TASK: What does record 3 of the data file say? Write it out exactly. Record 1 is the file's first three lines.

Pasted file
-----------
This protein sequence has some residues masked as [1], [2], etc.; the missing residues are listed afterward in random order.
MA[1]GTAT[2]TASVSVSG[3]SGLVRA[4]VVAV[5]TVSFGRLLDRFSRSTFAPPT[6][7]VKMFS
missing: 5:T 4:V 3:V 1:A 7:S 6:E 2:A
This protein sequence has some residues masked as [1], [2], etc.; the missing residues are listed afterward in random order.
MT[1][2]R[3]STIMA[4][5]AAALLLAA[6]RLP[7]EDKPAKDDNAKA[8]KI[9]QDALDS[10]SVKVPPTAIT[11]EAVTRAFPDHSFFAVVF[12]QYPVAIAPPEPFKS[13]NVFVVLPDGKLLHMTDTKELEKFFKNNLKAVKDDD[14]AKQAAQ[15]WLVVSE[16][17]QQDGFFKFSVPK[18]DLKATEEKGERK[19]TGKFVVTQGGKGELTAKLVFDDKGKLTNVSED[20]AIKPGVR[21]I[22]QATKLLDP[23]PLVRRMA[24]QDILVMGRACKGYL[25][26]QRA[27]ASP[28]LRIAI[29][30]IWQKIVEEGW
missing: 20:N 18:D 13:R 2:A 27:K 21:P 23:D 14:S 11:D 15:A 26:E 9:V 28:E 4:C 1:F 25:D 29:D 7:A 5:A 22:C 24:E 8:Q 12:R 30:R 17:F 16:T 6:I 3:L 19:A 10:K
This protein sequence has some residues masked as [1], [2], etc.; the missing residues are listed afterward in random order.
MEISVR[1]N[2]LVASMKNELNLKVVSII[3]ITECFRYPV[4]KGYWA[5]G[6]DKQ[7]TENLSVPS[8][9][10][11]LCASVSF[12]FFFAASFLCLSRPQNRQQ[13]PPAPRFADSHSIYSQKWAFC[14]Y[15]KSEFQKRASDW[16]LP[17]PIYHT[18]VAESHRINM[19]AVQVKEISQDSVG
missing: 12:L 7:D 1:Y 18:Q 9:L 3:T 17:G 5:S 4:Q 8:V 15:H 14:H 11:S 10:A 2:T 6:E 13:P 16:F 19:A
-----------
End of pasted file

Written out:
This protein sequence has some residues masked as [1], [2], etc.; the missing residues are listed afterward in random order.
MEISVR[1]N[2]LVASMKNELNLKVVSII[3]ITECFRYPV[4]KGYWA[5]G[6]DKQ[7]TENLSVPS[8][9][10][11]LCASVSF[12]FFFAASFLCLSRPQNRQQ[13]PPAPRFADSHSIYSQKWAFC[14]Y[15]KSEFQKRASDW[16]LP[17]PIYHT[18]VAESHRINM[19]AVQVKEISQDSVG
missing: 12:L 7:D 1:Y 18:Q 9:L 3:T 17:G 5:S 4:Q 8:V 15:H 14:H 11:S 10:A 2:T 6:E 13:P 16:F 19:A